Okemos & Haslett



  • edited December 2016
    How ever great it is to see muti-million dollar developments being built in Greater Lansing, this depiction of the building is really bad. So many false roof lines so many unattractive angles, and you can not tell what materials are used. For $67 million I think they could do better. This looks like a Red Roof Inn motel to me.
  • I think the $67 million here is related to how large the project is. The picture shown is only a small component of the advertised project, which would redevelop a very large plot of land at this corner.

    I would prefer that this development not happen though, as it pulls the sprawl out even further and isn't along a heavy frequency CATA route.

  • Going through the [January 9th Meridian Township Planning Commission Packet] there's a couple things of note:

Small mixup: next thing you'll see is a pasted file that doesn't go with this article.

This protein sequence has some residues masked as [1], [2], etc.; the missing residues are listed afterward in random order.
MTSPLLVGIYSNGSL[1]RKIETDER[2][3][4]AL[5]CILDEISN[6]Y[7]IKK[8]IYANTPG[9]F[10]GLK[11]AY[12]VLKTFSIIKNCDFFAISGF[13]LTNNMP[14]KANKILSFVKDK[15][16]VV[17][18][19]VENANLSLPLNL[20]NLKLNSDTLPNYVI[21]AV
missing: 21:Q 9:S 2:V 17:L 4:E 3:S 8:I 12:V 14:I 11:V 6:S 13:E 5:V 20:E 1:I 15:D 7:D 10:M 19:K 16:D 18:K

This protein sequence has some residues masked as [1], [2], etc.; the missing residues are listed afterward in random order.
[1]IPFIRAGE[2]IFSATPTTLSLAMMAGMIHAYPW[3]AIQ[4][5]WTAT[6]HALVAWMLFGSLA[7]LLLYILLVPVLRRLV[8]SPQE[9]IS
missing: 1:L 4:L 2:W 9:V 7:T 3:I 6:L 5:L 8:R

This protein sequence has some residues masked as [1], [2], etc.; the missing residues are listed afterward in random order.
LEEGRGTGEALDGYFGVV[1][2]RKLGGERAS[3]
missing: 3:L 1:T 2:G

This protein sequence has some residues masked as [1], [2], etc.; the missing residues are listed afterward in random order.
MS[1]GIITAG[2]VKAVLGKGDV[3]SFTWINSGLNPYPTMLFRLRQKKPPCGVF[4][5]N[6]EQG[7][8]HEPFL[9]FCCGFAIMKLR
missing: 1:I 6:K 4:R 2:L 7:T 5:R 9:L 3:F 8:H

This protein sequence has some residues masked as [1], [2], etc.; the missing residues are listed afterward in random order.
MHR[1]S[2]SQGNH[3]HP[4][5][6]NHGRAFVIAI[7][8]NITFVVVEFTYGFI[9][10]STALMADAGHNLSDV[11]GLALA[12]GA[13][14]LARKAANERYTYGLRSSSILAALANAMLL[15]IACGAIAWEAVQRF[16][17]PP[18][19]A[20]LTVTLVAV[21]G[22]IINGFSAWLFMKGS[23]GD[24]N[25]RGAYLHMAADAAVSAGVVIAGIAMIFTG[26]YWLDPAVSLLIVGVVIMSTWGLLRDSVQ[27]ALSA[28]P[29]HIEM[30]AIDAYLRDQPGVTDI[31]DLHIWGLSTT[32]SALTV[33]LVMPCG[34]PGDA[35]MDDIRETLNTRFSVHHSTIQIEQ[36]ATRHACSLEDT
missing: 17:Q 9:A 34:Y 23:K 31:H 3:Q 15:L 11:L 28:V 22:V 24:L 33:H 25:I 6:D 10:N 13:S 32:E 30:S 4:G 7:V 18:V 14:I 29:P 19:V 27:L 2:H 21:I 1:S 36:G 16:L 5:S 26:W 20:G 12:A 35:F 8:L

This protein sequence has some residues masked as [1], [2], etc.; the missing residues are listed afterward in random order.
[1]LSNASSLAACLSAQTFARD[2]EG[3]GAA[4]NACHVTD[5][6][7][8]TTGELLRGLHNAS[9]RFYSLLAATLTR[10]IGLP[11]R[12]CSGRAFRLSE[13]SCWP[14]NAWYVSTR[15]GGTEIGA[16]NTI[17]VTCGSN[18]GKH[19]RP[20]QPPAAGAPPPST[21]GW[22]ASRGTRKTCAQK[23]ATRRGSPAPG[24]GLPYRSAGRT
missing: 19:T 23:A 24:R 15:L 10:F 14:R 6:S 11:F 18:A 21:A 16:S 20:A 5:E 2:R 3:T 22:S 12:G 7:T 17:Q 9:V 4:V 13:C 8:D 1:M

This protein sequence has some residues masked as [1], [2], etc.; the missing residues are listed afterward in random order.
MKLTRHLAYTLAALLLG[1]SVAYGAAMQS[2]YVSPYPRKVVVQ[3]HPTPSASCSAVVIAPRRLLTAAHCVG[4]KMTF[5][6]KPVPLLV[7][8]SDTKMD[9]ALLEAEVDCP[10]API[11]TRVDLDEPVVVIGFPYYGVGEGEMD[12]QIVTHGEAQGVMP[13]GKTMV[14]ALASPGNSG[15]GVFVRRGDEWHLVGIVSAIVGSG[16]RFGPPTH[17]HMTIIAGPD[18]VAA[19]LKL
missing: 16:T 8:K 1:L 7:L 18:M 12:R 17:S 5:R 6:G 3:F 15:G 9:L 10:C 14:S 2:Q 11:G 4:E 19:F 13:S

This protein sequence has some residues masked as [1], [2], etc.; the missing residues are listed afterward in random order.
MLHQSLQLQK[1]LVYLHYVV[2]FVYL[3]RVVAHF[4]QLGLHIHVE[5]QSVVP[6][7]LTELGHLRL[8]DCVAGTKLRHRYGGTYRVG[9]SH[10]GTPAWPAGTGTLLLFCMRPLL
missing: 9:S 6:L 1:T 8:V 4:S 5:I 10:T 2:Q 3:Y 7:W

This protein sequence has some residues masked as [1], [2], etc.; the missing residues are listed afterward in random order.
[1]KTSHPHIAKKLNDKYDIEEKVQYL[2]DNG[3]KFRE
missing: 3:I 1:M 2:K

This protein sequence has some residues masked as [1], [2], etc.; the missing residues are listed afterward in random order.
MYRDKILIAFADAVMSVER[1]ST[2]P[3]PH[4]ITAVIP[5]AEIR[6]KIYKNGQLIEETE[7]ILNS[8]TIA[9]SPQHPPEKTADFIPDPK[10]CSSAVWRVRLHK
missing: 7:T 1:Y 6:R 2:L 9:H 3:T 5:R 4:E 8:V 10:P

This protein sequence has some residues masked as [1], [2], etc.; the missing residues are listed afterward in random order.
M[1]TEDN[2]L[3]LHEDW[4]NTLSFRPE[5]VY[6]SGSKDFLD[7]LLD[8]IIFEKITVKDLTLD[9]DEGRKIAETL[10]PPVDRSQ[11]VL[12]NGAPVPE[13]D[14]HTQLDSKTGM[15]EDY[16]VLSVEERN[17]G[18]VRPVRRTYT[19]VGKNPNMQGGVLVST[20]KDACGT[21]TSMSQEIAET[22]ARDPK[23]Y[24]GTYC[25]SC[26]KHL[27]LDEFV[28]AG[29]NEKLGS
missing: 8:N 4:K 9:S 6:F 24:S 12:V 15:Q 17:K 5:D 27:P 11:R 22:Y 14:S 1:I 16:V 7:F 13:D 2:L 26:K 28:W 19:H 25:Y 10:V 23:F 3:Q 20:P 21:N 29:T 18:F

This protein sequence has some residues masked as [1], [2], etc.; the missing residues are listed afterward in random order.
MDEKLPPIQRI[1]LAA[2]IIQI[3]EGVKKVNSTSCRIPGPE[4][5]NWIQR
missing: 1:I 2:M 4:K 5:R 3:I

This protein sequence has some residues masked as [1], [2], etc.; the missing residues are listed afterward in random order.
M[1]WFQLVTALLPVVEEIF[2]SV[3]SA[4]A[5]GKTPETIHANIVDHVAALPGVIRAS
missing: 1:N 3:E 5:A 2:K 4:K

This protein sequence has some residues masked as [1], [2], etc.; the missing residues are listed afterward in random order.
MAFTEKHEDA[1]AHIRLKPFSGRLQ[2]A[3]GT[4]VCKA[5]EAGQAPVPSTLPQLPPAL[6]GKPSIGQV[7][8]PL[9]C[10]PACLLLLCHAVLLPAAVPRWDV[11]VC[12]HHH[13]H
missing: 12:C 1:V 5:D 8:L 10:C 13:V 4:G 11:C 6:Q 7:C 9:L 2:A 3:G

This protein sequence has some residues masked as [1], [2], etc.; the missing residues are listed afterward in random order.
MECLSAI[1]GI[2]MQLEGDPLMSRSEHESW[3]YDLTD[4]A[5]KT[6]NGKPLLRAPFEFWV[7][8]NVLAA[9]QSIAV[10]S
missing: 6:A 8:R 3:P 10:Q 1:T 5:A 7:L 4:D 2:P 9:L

(From page 135) Hannah East is essentially an expansion of the Lodges at Hannah, it will have 290 units with 621 beds. (Renderings on pages 157-158) With this development, the Hannah/Eyde Blvd area would be almost completely filled in, and with fairly dense development.

    Also, under "Site Plans Approved" in the table of contents it lists a "64,000 square foot, 97 room Marriott Courtyard hotel at the corner of Jolly Oak
    Road and Meridian Crossings Drive." I can't find any mention of it in the body of the meeting packet though.

  • edited January 2017

    Hadn't heard about this one. Apparently, a developer wants to build about 383 units of housing on the Walnut Hills Golf Course. As you'd expect, particularly for land this far out, the neighbors are largely opposed, citing specifically that the developers want a zoning change which would allow for more density, though as you can see from the overhead, part of the club was already zoned for the density the owner is requesting.

    The club has been troubled and why they still occupy the site, they don't have the deed to the land. Some former club members were given "right of first refusal" on the property, and they weren't able to come up with the money to purchase the old golf course, though they continue to look into doing so, especially now with this planned.

    All in all, the whole situation sounds like a mess.